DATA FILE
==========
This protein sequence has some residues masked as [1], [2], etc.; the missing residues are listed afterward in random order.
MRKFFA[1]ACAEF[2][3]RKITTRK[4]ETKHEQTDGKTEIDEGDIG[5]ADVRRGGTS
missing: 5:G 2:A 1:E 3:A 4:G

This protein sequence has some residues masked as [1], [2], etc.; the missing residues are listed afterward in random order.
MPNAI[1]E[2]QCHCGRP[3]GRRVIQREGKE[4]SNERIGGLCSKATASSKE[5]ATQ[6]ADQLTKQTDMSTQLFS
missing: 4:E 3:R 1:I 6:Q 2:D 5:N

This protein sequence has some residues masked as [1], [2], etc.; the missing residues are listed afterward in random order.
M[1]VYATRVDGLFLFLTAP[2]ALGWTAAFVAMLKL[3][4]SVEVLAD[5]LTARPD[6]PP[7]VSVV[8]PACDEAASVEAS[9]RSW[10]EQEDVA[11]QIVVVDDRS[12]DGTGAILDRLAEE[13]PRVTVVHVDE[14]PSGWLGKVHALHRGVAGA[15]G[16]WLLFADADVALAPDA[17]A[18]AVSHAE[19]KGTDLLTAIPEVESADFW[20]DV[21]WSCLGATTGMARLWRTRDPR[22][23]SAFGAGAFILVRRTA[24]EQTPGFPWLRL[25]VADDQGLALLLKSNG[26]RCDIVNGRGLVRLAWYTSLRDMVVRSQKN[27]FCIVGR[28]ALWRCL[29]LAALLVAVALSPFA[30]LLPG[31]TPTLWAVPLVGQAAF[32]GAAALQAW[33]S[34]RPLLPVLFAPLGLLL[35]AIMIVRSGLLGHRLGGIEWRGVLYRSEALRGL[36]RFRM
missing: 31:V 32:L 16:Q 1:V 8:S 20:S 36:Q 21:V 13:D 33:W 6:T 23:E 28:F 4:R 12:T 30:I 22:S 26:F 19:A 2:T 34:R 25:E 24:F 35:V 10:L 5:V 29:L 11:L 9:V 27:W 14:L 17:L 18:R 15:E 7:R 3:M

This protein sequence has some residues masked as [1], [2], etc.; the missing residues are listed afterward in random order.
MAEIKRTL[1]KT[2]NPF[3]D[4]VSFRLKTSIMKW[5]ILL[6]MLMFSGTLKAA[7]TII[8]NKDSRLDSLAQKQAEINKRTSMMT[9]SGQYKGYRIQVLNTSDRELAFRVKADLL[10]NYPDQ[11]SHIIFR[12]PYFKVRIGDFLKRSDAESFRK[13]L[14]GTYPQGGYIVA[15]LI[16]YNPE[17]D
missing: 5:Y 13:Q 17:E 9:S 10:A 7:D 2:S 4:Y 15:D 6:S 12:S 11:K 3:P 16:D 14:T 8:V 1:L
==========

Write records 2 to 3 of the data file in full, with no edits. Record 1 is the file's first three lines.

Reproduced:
This protein sequence has some residues masked as [1], [2], etc.; the missing residues are listed afterward in random order.
MPNAI[1]E[2]QCHCGRP[3]GRRVIQREGKE[4]SNERIGGLCSKATASSKE[5]ATQ[6]ADQLTKQTDMSTQLFS
missing: 4:E 3:R 1:I 6:Q 2:D 5:N

This protein sequence has some residues masked as [1], [2], etc.; the missing residues are listed afterward in random order.
M[1]VYATRVDGLFLFLTAP[2]ALGWTAAFVAMLKL[3][4]SVEVLAD[5]LTARPD[6]PP[7]VSVV[8]PACDEAASVEAS[9]RSW[10]EQEDVA[11]QIVVVDDRS[12]DGTGAILDRLAEE[13]PRVTVVHVDE[14]PSGWLGKVHALHRGVAGA[15]G[16]WLLFADADVALAPDA[17]A[18]AVSHAE[19]KGTDLLTAIPEVESADFW[20]DV[21]WSCLGATTGMARLWRTRDPR[22][23]SAFGAGAFILVRRTA[24]EQTPGFPWLRL[25]VADDQGLALLLKSNG[26]RCDIVNGRGLVRLAWYTSLRDMVVRSQKN[27]FCIVGR[28]ALWRCL[29]LAALLVAVALSPFA[30]LLPG[31]TPTLWAVPLVGQAAF[32]GAAALQAW[33]S[34]RPLLPVLFAPLGLLL[35]AIMIVRSGLLGHRLGGIEWRGVLYRSEALRGL[36]RFRM
missing: 31:V 32:L 16:Q 1:V 8:S 20:S 36:Q 21:V 13:D 33:W 6:T 23:E 28:F 4:R 12:T 30:I 22:S 26:F 19:A 2:T 34:R 25:E 24:F 35:V 10:L 5:V 29:L 11:L 9:V 27:W 14:L 17:L 18:R 15:E 7:R 3:M